After performing hither and yon around town it became time to find a permanent home, with the support of theater leaders like George Daniel and Ed Mobley, a deal was struck with a major donor, the Pepsi-Cola area dealer, Max Langston.

When Max moved his growing business from the plant on Troupe Street he made a wonderful offer. He gave, yes, gave the building to the Little Theatre and Troupe Street Theater came into being. But it was a job. The building was that-an empty building that had once been an auto shop. The second floor had once been reached by an elevator large enough to send cars to the second floor. Down to work.

Chairman Martha Mobley remembers the first production in the theater. The troupe was worried about putting on a show in the unfamiliar place. They wrote and performed their own—"Class Act." It was a hit.

Martha recalls that they borrowed the folding chairs from Cox Funeral Home, when they weren't already spoken for. But the theater took shape and continues to grow and thrive.

Ed Mobley chaired a group name "Friends of the Theatre" that raised almost $50,000 by selling the new theater seats for $300 each. Ed also made a persuasive case to the Decatur County Commission, who then made a substantial donation.

The generosity has continued through the years.

Max Langston donated the Ruth Langston garden and made a generous bequest in his will.

The Kirbo Charitable Trust has given a grand piano and contributed to many other improvements.

But a large share of the theater's support comes from its subscribers. And it's that time of year again.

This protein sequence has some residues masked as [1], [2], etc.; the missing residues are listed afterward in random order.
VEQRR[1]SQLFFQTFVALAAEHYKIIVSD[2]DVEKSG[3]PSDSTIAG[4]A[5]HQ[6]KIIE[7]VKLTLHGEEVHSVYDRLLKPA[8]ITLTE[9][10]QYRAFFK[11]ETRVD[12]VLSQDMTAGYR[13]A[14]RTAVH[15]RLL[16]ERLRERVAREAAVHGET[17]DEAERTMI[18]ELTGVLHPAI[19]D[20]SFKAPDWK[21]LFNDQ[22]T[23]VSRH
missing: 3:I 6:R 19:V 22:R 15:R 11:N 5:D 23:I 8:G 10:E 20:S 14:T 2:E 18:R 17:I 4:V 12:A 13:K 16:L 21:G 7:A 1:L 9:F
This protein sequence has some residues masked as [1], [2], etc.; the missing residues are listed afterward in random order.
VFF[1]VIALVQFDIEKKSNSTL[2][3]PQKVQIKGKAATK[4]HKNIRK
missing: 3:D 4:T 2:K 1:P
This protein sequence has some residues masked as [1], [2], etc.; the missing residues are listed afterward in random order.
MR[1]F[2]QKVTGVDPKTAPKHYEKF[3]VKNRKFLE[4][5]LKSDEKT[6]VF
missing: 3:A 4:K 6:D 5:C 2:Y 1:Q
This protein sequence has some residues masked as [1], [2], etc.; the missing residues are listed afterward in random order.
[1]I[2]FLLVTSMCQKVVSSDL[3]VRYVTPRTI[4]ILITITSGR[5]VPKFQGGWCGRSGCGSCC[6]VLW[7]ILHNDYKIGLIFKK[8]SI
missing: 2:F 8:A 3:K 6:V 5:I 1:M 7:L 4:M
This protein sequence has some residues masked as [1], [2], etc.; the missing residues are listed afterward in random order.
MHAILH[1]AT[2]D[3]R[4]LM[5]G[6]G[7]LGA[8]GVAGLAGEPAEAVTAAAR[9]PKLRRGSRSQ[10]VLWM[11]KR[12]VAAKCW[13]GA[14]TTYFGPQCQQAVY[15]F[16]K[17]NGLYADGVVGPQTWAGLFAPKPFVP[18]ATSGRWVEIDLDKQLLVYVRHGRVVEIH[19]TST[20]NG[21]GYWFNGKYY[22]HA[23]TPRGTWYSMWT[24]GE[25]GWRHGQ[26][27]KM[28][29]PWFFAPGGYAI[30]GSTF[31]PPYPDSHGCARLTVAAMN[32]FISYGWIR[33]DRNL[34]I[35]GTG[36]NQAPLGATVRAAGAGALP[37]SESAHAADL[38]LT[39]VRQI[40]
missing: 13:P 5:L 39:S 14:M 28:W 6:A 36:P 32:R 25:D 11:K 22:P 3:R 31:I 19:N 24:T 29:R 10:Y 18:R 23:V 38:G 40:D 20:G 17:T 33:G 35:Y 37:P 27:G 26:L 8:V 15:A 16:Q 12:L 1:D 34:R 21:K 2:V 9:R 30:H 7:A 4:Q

Many of us have received brochures from the theater in the last week or so. You can buy season tickets for adults ($40) and students ($20) or give a little more-there are several levels of support. If you become a supporter ($50 a person) you will be invited to the annual Patron's Party. This year it will be in the home of Berry and Clayton Penhallegon-some will remember when Clayton played a most believable Dracula.

If you didn't get a brochure but want to support the theater, you can call Martha Mobley at 246-5454 or the theater at 246-8345 one will be in the mail to you.

The refreshments at the party are always provided by the board and there are some long-time favorites. Martha almost wouldn't share this recipe because she said it was too easy. Easy or not, it is a Bainbridge favorite.

Martha Mobley's Classic Deviled Eggs
Hard boil eggs. Cut the eggs in half and remove the yolks. With a fork mix in lots of Hellmann's Mayonnaise. Martha says it has to be Hellmann's and it has to be "lots and lots." Season with salt and pepper. Stuff the egg halves with the yolk mixture and top with an olive.

I questioned Martha about maybe mustard, maybe relish. She maintains just lots and lots of Hellmann's. She's right. It's easy. I'm right. They are great.

Board treasurer Bonnie Porter is as often behind the scenes making sure things go smoothly as her husband is in front of the audience as a perennial performer. Speaking of things going smoothly, here is a smooth favorite from Bonnie that she ensures shows up at all BLT parties.

Bonnie Porter's Spicy Queso (cheese dip)
16 ounces Velveeta Cheese
1 10-ounce can Ro-Tel Diced Tomatoes with Lime Juice and Cilantro
1 small poblano pepper-finely chopped
1 - 2 jalapeño peppers, seeded and veins removed, finely chopped
¼ teaspoon white pepper
cilantro, ¼ cup chopped (less or more to taste)

Chop the cheese into small chunks and melt at two minute intervals in microwave-stir to smooth and add Ro-Tel.

Microwave after adding Ro-Tel to ensure smoothness. Add poblano and jalapeño peppers, white pepper and cilantro.

Serve warm with Tostitos White Corn Scoops

Bonnie says to control the degree of spiciness by checking as you add the jalapeños. At my house, I'd probably serve them on the side. She adds that the secret special ingredient is the white pepper. Don't leave it out!

Post-script: If you feel the call to be a performer yourself, check out the brochure-all the audition information is there.